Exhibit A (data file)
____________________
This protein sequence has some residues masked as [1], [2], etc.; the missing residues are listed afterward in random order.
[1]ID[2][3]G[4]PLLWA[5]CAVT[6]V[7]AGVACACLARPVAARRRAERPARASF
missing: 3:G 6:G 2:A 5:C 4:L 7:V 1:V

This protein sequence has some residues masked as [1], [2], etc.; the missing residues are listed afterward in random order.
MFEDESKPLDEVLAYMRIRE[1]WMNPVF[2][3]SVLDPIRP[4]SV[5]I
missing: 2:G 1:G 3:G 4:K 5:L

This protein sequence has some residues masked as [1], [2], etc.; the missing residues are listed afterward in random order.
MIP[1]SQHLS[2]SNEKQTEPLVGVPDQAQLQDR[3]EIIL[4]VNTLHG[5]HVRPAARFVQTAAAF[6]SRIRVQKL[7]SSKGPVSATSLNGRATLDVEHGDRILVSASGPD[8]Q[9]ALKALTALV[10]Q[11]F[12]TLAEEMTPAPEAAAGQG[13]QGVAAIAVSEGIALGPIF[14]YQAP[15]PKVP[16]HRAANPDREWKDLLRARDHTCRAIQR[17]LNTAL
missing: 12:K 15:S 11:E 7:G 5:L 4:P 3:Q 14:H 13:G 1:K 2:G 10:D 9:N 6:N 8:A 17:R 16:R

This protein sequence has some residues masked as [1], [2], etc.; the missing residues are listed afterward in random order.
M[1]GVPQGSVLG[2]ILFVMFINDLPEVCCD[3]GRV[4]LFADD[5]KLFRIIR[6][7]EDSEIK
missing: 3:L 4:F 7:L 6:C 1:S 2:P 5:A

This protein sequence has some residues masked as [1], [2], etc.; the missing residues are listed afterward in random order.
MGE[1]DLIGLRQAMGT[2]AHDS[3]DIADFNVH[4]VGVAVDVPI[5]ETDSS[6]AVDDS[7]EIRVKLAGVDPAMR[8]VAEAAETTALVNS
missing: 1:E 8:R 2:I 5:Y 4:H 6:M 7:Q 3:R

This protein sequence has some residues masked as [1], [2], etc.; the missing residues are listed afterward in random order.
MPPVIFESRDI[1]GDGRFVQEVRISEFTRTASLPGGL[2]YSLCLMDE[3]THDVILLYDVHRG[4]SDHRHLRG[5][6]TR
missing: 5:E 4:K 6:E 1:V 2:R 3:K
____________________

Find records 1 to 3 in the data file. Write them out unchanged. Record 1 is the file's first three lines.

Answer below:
This protein sequence has some residues masked as [1], [2], etc.; the missing residues are listed afterward in random order.
[1]ID[2][3]G[4]PLLWA[5]CAVT[6]V[7]AGVACACLARPVAARRRAERPARASF
missing: 3:G 6:G 2:A 5:C 4:L 7:V 1:V

This protein sequence has some residues masked as [1], [2], etc.; the missing residues are listed afterward in random order.
MFEDESKPLDEVLAYMRIRE[1]WMNPVF[2][3]SVLDPIRP[4]SV[5]I
missing: 2:G 1:G 3:G 4:K 5:L

This protein sequence has some residues masked as [1], [2], etc.; the missing residues are listed afterward in random order.
MIP[1]SQHLS[2]SNEKQTEPLVGVPDQAQLQDR[3]EIIL[4]VNTLHG[5]HVRPAARFVQTAAAF[6]SRIRVQKL[7]SSKGPVSATSLNGRATLDVEHGDRILVSASGPD[8]Q[9]ALKALTALV[10]Q[11]F[12]TLAEEMTPAPEAAAGQG[13]QGVAAIAVSEGIALGPIF[14]YQAP[15]PKVP[16]HRAANPDREWKDLLRARDHTCRAIQR[17]LNTAL
missing: 12:K 15:S 11:E 7:G 5:L 4:P 3:Q 14:H 13:G 1:K 2:G 10:D 9:N 6:N 8:A 17:R 16:R